Items in AFP with MESH term: Vitamin B Complex
ABSTRACT: There are few studies comparing the outcomes of patients who are treated with oral versus intramuscular antibiotics, corticosteroids, nonsteroidal anti-inflammatory drugs, or vitamin B12. This may lead to confusion about when the intramuscular route is indicated. For example, intramuscular ceftriaxone for Neisseria gonorrhoeae infection and intramuscular penicillin G benzathine for Treponema pallidum infection are the treatments of choice. However, oral antibiotics are the treatment of choice for the outpatient treatment of pneumonia and most other outpatient bacterial infections. Oral corticosteroids are as effective as intramuscular corticosteroids and are well-tolerated by most patients. High daily doses of oral vitamin B12 with ongoing clinical surveillance appear to be as effective as intramuscular treatment. Few data support choosing intramuscular ketorolac over an oral nonsteroidal anti-inflammatory drug unless the patient is unable to tolerate an oral medication. For other indications, the intramuscular route should be considered only when the delivery of a medication must be confirmed, such as when a patient cannot tolerate an oral medication, or when compliance is uncertain.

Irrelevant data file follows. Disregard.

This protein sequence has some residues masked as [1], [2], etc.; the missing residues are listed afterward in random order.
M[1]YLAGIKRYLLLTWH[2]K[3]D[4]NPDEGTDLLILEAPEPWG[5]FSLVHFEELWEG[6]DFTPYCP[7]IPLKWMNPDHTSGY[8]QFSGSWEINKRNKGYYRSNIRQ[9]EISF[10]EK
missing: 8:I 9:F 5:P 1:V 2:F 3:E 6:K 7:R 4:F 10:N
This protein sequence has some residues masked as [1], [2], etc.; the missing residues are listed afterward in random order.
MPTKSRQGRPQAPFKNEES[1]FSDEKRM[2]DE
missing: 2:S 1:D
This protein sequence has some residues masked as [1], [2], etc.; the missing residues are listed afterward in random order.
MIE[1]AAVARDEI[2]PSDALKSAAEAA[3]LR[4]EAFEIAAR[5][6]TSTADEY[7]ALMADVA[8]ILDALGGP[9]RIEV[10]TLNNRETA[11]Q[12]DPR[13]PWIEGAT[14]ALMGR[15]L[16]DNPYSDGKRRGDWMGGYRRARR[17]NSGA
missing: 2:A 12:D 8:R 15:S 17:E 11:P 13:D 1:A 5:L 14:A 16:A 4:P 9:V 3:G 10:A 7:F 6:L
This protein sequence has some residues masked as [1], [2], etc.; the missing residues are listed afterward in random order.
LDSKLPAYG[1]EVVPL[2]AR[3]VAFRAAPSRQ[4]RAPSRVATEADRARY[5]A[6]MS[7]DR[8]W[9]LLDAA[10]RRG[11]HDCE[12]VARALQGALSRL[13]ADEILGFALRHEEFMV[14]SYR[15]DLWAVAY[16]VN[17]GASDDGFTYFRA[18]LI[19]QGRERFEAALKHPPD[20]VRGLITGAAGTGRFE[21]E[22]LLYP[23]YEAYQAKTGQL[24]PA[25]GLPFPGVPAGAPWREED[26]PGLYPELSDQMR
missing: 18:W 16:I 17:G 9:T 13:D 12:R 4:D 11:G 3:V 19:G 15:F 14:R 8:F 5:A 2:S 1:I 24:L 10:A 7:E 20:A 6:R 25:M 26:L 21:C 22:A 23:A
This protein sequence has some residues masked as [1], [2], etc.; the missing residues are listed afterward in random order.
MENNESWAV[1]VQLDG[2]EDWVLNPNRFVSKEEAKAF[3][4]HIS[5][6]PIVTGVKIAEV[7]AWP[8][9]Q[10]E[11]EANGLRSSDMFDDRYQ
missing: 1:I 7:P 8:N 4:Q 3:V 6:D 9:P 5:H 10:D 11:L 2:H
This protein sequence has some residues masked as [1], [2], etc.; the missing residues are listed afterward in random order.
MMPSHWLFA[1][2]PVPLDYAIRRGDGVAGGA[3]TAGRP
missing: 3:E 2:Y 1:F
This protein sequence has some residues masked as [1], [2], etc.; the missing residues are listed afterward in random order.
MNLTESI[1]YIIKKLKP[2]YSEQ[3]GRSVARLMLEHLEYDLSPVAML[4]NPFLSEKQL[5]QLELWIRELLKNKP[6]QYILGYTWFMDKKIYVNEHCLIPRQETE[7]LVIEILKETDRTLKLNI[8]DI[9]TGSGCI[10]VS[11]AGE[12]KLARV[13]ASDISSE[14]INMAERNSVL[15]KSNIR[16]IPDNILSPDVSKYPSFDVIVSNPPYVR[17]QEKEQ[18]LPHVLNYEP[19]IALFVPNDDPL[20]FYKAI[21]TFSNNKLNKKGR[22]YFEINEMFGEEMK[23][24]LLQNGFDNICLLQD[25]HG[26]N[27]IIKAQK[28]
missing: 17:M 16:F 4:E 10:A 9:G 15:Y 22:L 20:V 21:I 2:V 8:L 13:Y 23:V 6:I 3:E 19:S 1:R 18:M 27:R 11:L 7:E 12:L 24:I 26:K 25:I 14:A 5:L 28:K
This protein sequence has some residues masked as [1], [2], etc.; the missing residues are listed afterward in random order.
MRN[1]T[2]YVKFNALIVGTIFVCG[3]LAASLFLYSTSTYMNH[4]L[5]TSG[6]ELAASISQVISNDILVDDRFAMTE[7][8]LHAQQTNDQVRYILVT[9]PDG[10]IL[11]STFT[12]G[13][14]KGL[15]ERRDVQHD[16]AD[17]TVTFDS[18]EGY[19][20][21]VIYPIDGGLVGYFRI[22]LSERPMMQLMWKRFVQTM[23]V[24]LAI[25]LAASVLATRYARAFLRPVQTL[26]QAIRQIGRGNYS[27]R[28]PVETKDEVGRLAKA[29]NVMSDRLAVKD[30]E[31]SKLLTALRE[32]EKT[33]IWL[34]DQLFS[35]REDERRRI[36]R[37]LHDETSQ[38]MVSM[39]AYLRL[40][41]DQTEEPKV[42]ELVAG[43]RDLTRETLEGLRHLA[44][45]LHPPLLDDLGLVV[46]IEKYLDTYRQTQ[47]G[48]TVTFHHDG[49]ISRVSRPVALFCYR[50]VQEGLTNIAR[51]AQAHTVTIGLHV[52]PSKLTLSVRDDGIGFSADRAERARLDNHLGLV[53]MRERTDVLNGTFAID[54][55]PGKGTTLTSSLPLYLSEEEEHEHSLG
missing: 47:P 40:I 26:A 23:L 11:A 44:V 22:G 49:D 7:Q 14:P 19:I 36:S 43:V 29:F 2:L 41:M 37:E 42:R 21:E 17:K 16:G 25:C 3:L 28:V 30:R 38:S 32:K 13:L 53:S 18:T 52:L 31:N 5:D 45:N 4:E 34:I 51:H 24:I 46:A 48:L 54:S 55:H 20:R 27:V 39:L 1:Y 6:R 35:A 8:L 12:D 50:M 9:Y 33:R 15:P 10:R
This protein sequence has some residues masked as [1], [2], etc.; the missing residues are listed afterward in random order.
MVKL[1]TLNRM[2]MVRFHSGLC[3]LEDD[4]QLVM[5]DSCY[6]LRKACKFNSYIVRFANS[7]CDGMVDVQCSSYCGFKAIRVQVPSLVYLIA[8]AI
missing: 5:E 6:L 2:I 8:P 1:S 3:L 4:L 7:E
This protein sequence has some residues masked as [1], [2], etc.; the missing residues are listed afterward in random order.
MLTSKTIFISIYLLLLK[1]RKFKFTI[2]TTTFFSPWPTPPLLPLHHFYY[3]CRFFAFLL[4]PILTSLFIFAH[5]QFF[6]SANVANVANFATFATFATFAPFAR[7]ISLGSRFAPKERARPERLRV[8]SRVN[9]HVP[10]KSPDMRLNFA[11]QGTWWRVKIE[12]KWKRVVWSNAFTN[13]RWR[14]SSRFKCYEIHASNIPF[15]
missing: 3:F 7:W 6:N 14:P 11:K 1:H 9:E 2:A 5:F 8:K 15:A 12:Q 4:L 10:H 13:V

Is Oral Vitamin B12 as Effective as Intramuscular Injection? - Cochrane for Clinicians
Effectiveness of B-Complex Vitamins for Prevention of Cardiovascular Events - Cochrane for Clinicians
Folic Acid for the Prevention of Neural Tube Defects - Putting Prevention into Practice
Folic Acid for the Prevention of Neural Tube Defects: Recommendation Statement - U.S. Preventive Services Task Force